While trust deeds provide a sense of security through the collateral of the property, they are not entirely risk-free. Economic downturns, changes in real estate values, or defaults can impact the return on investment.
Trust deed investments also lack liquidity, something most investors have become accustomed to, specifically in the stock market. Selling or exiting a trust deed investment may take more time and effort compared to selling stocks, as the terms and conditions may not allow an investor to prematurely exit the investment without penalty, if at all.
Defaults are always a possibility for anyone lending or investing in real estate. How the default situation is handled can be detrimental to the return on your initial principal investment. The default process can be overwhelming for investors who have never taken property back through foreclosure, which is why it is important you work with a reputable and experienced loan servicer.
So when is a good time to invest in trust deeds? The simple answer is now.
Trust deeds don’t follow the volatility of the stock market. They more or less beat to the sound of their own drum. They also provide investors with instant diversification through different geographic locations and phases of real estate (acquisition, development, and construction). Depending on your investing time horizon and risk tolerance, where you invest your money can make a big difference in your financial future.
In each example in the chart, if you invested $100,000 over five years with annual compounding in each of these investment vehicles, the results vary significantly based on the potential performance:
Every investor deserves to have a reliable source of passive income in their portfolio. Had you invested a portion of your portfolio in 2023 in trust deeds, you could have made a consistent 10% annualized return on your investment.
This being said, Trust Deeds are not meant to be the “grand slam” investment of your portfolio. They are meant to provide passive, fixed income that diversifies you from other investment types but still allows you to have control in terms of selecting where you want your funds to be invested.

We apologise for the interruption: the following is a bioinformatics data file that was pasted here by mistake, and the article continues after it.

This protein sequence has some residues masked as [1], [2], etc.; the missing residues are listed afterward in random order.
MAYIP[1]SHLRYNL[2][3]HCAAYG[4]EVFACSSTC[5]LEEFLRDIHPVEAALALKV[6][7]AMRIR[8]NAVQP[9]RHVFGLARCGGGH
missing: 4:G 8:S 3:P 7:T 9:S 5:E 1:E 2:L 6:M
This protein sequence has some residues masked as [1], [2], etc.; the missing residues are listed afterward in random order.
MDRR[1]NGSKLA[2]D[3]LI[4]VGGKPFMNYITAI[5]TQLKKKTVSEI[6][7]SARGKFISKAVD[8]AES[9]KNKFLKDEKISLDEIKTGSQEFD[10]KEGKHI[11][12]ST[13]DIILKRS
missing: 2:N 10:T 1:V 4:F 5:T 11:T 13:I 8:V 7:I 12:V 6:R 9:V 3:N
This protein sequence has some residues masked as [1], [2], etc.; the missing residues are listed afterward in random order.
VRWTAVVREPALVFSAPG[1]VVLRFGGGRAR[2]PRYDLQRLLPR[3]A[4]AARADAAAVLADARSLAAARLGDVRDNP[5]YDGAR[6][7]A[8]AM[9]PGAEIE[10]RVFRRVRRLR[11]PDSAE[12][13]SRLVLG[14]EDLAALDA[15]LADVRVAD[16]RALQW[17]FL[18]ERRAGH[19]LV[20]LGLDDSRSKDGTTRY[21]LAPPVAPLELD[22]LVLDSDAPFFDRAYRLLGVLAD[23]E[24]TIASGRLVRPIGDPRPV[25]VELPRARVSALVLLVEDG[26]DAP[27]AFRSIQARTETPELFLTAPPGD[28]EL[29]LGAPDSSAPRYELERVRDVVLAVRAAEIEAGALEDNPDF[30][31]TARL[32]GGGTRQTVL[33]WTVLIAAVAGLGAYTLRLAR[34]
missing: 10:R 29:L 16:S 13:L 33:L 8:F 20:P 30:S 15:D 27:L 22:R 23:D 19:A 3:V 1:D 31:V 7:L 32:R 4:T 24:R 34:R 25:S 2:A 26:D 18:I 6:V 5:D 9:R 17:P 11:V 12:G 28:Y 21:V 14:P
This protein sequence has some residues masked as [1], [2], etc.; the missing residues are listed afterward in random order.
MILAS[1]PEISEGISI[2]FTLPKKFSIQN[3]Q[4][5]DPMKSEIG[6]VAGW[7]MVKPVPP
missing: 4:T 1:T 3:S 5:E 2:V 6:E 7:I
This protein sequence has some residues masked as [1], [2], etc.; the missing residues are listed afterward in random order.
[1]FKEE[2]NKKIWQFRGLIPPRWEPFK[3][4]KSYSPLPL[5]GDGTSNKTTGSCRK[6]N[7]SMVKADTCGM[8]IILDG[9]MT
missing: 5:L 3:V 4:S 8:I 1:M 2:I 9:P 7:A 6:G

If this type of investment intrigues you at all or you would like to speak to someone about questions you may have about getting started, check out the Ignite Funding website or call us at 702-761-0000.
This article is presented by Ignite Funding
Ignite Funding offers real estate investments backed by collateral. More specifically, we provide an alternative investment option that matches quality real estate Borrowers with Investors seeking capital preservation in collateralized turn-key real estate investments while earning a 10% to 12% annualized return. Since 2011, Ignite Funding has funded over $1.5B in loans with Investor capital.
Ignite Funding, LLC | 6700 Via Austi Parkway, Suite 300, Las Vegas, NV 89119 | P 702.739.9053 | T 877.739.9094 | F 702.922.6700 | NVMBL #311 | AZ CMB-0932150 | | Money invested through a mortgage broker is not guaranteed to earn any interest and is not insured. Prior to investing, investors must be provided applicable disclosure documents.
Note By BiggerPockets: These are opinions written by the author and do not necessarily represent the opinions of BiggerPockets.